Here’s how Wikipedia defines the superlative:
In grammar, the superlative is the form of an adverb or adjective that expresses a degree of the adverb or adjective being used that is greater than any other possible degree of the given descriptor. English superlatives are typically formed with the suffix -est (e.g. healthiest, weakest) or the word most (most recent, most interesting).
A handy construction to know
The superlative is a construction we use a lot, in any language:
- I’m the oldest person in my family.
- Is John the smartest boy in school?
- She is the most beautiful girl in Ireland.
In English, as you can see, superlatives frequently end in the suffix “-est.” It’s a construction you probably use several times a day without thinking about it.
Irish has a similar system
In Irish, instead of adding a suffix (ending) to an adjective to make it comparative, you add a prefix (in this case, a short word that comes before the adjective). With comparatives (the equivalent of “better,” “stronger,” “faster,” etc.) we used níos (pronounced NEE-uss).
For superlatives (the equivalent of “best,” “strongest,” “fastest,” etc.) we use is (pronounced Iss).
IMPORTANT NOTE: This is not the same as the copula is, which is one of the ways to say “to be” in Irish. When the copula is meant, the word is will come at the beginning of the sentence. When the superlative is meant, it will come right before an adjective.
Not quite THAT simple!
There’s a little more to it than that, however. You also have to use a special form of the adjective. In most cases, that will be the genitive feminine form of the adjective.
For example, álainn (AH-lin) — “beautiful” –has the genitive feminine form áille (AH-lyeh). So, if you want to say “most beautiful” you would say is áille (iss AH-lyeh).
Some adjectives have special comparative forms (which are used for both the comparative and the superlative) that are different than their genitive feminine forms. As you might expect, these are some of the more commonly used adjectives, such as “good” and “bad,” or “big” and “small.”
For example, the word for “good” is maith (pronounced “my” or “mah,” depending on dialect). Its genitive feminine form is maithe, but its comparative form is fearr (far). So if you want to say “better,” you say níos fearr (NEE-iss far).
If you’ve already learned these for the comparatives, you’re ahead of the game! Just use is as the prefix instead of níos and you’ve gone from “better” to “best”!
So, following that formula, “best” would be is fearr (iss far)>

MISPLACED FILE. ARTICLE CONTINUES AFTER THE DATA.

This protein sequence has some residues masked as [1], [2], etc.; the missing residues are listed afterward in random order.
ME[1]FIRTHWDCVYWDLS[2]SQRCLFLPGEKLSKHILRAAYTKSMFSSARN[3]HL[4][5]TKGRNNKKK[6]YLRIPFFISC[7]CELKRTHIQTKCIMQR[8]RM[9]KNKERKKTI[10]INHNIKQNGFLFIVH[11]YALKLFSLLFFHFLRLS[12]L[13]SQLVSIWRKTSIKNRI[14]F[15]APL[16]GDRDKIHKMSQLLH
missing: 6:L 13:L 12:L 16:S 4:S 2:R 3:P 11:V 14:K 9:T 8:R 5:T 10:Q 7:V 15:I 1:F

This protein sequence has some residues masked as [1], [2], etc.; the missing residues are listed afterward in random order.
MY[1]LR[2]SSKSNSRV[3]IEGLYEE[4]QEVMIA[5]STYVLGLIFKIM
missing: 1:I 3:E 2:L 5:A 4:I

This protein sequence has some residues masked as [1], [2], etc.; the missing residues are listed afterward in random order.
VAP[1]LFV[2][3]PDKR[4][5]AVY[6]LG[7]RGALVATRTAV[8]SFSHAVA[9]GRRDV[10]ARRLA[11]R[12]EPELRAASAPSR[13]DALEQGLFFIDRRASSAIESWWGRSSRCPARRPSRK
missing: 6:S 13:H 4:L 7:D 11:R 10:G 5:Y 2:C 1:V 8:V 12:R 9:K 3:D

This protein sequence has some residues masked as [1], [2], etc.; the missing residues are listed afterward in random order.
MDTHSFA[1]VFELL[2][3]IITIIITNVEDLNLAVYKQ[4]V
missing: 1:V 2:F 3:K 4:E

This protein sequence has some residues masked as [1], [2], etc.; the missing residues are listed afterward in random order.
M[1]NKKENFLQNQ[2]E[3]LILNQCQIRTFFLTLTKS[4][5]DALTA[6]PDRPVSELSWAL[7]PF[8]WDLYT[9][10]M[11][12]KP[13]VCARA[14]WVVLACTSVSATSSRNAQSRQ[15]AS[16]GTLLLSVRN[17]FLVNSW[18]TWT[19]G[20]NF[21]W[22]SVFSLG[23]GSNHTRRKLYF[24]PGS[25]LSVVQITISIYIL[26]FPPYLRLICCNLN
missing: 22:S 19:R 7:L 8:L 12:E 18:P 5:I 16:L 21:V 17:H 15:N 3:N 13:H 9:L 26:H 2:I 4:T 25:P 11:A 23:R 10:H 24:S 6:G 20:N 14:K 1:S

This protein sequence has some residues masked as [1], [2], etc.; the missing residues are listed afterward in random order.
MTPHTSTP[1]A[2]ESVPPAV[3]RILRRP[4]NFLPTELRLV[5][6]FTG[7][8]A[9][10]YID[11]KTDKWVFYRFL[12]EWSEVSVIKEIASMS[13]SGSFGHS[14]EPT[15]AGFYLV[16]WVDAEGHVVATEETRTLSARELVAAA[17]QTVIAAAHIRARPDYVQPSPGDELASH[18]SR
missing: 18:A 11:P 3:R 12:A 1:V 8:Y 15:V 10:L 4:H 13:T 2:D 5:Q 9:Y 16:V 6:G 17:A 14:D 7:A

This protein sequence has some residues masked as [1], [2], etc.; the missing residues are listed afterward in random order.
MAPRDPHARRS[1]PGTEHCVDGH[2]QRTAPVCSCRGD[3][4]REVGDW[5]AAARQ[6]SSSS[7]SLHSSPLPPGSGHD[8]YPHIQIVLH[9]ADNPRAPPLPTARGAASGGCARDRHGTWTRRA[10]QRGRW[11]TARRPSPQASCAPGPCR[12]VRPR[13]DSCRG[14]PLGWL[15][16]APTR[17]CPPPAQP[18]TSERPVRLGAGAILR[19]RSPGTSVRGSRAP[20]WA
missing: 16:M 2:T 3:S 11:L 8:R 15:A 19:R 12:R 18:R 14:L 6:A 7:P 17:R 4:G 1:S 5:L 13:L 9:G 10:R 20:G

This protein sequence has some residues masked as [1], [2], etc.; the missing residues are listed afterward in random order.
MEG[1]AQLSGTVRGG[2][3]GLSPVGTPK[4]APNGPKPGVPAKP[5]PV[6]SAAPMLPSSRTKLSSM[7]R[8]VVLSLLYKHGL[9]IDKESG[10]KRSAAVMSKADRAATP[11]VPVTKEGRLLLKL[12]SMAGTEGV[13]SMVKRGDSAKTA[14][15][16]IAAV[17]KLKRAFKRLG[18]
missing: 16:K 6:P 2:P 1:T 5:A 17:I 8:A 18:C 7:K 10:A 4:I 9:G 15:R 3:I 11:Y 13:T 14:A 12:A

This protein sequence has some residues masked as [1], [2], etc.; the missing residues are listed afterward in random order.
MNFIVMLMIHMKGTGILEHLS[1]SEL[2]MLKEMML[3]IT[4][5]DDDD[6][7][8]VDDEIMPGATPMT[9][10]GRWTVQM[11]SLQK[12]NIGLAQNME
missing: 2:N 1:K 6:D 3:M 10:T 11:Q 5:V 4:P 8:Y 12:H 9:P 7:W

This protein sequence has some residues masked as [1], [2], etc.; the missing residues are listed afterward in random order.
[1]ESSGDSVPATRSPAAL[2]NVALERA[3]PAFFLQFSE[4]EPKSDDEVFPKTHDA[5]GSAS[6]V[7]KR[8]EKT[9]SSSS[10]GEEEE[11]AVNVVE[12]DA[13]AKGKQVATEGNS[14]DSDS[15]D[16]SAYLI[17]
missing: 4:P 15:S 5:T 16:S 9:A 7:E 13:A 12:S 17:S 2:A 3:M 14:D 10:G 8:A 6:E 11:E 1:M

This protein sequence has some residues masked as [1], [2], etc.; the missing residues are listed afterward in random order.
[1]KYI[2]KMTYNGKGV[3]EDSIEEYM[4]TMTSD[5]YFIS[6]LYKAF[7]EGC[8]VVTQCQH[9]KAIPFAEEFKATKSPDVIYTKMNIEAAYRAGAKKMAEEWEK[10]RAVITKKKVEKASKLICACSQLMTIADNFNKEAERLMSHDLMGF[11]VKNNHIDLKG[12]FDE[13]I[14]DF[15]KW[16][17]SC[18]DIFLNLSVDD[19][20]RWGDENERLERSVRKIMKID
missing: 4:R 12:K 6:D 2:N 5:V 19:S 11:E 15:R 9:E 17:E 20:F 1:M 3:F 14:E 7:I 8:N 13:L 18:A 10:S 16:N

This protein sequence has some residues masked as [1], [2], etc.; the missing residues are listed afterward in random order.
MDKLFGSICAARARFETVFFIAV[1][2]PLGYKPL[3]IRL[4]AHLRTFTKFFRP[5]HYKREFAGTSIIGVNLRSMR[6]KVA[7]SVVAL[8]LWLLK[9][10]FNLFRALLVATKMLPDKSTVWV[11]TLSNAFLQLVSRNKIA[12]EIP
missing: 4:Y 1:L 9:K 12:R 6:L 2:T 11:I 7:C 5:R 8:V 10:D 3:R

Still, not as difficult as you might think
As with comparatives, you hear superlatives often enough that it doesn’t take much time at all to learn them. Don’t stress about them, but keep your ears open for that little word is occurring in front of an adjective…that’s your clue that you’re dealing with a superlative.
As far as finding them goes, any good Irish-English dictionary will give you the comparative forms.
Here are some of the most commonly encountered:
Mór (Mohr) = “Big.” Níos mó (NEE-us moh) = “Bigger.” Is mó (iss moh) = “Biggest.”
Beag (Byug) = “Small.” Níos lú (NEE-us loo) = “Smaller.” Is lú (iss loo) = “Smallest.”
Maith (My/Mah) = “Good.” Níos fearr (NEE-us far) = “Better.” Is fearr (iss far) = “Best.”
Olc (Ulk) = “Bad.” Níos measa (NEE-us MASS-uh) = “Worse.” Is measa (iss MASS-uh) = “Worst.”
Ard (Ahrd) = “Tall/High.” Níos Airde (NEE-us AHR-jeh) = “Taller/Higher.” Is airde (iss AHR-jeh) = “Tallest/Highest.”
Gearr (Gyar) = “Short/Near.” Níos Giorra (NEE-us GYO-ruh) = “Shorter/Nearer.” Is Giorra (iss GYO-ruh) = “Shortest/Nearest.”
Sean (Shan) = “Old.” Níos sine (NEE-us SHIN-eh) = “Older.” Is sine (iss SHIN-eh) = “Oldest.”
Óg (Ohg) = “Young.” Níos óige (NEE-us OY-gyeh) = “Younger.” Is óige (iss OY-gyeh) = “Youngest.”
Deas (Jass) = “Nice.” Níos deise (NEE-us JESH-eh) = “Nicer.” Is deise (iss JESH-eh) = “Nicest.”
Álainn (AH-lin) = “Beautiful.” Níos áille (NEE-us AH-lyeh) = “More beautiful.” Is áille (iss AH-lyeh) = “Most beautiful.”
Mall (Mahl) = “Slow.” Níos moille (NEE-us MWIL-yeh) = “Slower.” Is moille (iss MWIL-yeh) = “Slowest.”
Gasta (GASS-tuh) = “Fast.” Níos gasta (NEE-us GASS-tuh) = “Faster” Is gasta (iss GASS-tuh) = “Fastest.” (that’s an easy one!)
A few examples
Tá Seán óg, ach tá Máire níos óige, agus is Séamus an duine is óige sa chlann. Seán is young, but Máire is younger, and Séamus is the youngest one in the family (i.e., among the siblings).
Is mise an duine is sine i mo chlannsa. I am the oldest one in my family (i.e., among my siblings).
Is í Sinéad an bhean is áille in Éirinn. Sinéad is the most beautiful woman in Ireland.